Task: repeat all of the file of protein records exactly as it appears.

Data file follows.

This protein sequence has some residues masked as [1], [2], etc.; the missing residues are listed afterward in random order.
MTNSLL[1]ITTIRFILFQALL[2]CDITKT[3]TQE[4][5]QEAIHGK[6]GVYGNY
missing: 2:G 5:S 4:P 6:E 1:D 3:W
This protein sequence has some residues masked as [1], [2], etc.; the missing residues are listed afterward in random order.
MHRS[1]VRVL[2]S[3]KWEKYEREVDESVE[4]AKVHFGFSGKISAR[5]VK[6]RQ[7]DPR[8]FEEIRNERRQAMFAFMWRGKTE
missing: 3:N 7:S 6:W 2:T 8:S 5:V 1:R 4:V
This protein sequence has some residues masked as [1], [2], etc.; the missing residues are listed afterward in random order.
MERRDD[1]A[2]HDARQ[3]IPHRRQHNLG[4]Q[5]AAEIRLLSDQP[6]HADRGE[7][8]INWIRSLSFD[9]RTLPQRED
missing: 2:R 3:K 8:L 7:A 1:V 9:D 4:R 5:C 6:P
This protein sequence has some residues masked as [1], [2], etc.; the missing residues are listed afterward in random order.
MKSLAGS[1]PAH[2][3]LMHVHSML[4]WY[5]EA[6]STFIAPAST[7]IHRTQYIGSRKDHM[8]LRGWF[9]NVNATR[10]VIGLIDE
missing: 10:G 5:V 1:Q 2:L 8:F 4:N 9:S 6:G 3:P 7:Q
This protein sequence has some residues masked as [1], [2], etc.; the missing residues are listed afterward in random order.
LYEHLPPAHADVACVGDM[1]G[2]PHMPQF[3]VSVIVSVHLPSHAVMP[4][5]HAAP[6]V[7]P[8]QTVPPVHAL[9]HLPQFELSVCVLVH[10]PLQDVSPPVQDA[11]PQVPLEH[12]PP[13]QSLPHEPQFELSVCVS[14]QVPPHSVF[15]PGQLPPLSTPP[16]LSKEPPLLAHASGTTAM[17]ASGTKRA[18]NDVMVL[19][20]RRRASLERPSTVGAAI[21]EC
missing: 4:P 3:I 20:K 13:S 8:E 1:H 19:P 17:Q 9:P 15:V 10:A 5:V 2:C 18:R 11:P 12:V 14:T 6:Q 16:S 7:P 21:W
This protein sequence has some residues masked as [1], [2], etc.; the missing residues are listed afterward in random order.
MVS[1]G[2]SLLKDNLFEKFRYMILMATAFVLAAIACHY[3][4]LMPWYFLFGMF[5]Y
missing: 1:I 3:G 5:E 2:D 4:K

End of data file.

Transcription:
This protein sequence has some residues masked as [1], [2], etc.; the missing residues are listed afterward in random order.
MTNSLL[1]ITTIRFILFQALL[2]CDITKT[3]TQE[4][5]QEAIHGK[6]GVYGNY
missing: 2:G 5:S 4:P 6:E 1:D 3:W
This protein sequence has some residues masked as [1], [2], etc.; the missing residues are listed afterward in random order.
MHRS[1]VRVL[2]S[3]KWEKYEREVDESVE[4]AKVHFGFSGKISAR[5]VK[6]RQ[7]DPR[8]FEEIRNERRQAMFAFMWRGKTE
missing: 3:N 7:S 6:W 2:T 8:S 5:V 1:R 4:V
This protein sequence has some residues masked as [1], [2], etc.; the missing residues are listed afterward in random order.
MERRDD[1]A[2]HDARQ[3]IPHRRQHNLG[4]Q[5]AAEIRLLSDQP[6]HADRGE[7][8]INWIRSLSFD[9]RTLPQRED
missing: 2:R 3:K 8:L 7:A 1:V 9:D 4:R 5:C 6:P
This protein sequence has some residues masked as [1], [2], etc.; the missing residues are listed afterward in random order.
MKSLAGS[1]PAH[2][3]LMHVHSML[4]WY[5]EA[6]STFIAPAST[7]IHRTQYIGSRKDHM[8]LRGWF[9]NVNATR[10]VIGLIDE
missing: 10:G 5:V 1:Q 2:L 8:F 4:N 9:S 6:G 3:P 7:Q
This protein sequence has some residues masked as [1], [2], etc.; the missing residues are listed afterward in random order.
LYEHLPPAHADVACVGDM[1]G[2]PHMPQF[3]VSVIVSVHLPSHAVMP[4][5]HAAP[6]V[7]P[8]QTVPPVHAL[9]HLPQFELSVCVLVH[10]PLQDVSPPVQDA[11]PQVPLEH[12]PP[13]QSLPHEPQFELSVCVS[14]QVPPHSVF[15]PGQLPPLSTPP[16]LSKEPPLLAHASGTTAM[17]ASGTKRA[18]NDVMVL[19][20]RRRASLERPSTVGAAI[21]EC
missing: 4:P 3:I 20:K 13:S 8:E 1:H 19:P 17:Q 9:P 15:V 10:A 5:V 2:C 18:R 11:P 12:V 14:T 6:Q 16:S 7:P 21:W
This protein sequence has some residues masked as [1], [2], etc.; the missing residues are listed afterward in random order.
MVS[1]G[2]SLLKDNLFEKFRYMILMATAFVLAAIACHY[3][4]LMPWYFLFGMF[5]Y
missing: 1:I 3:G 5:E 2:D 4:K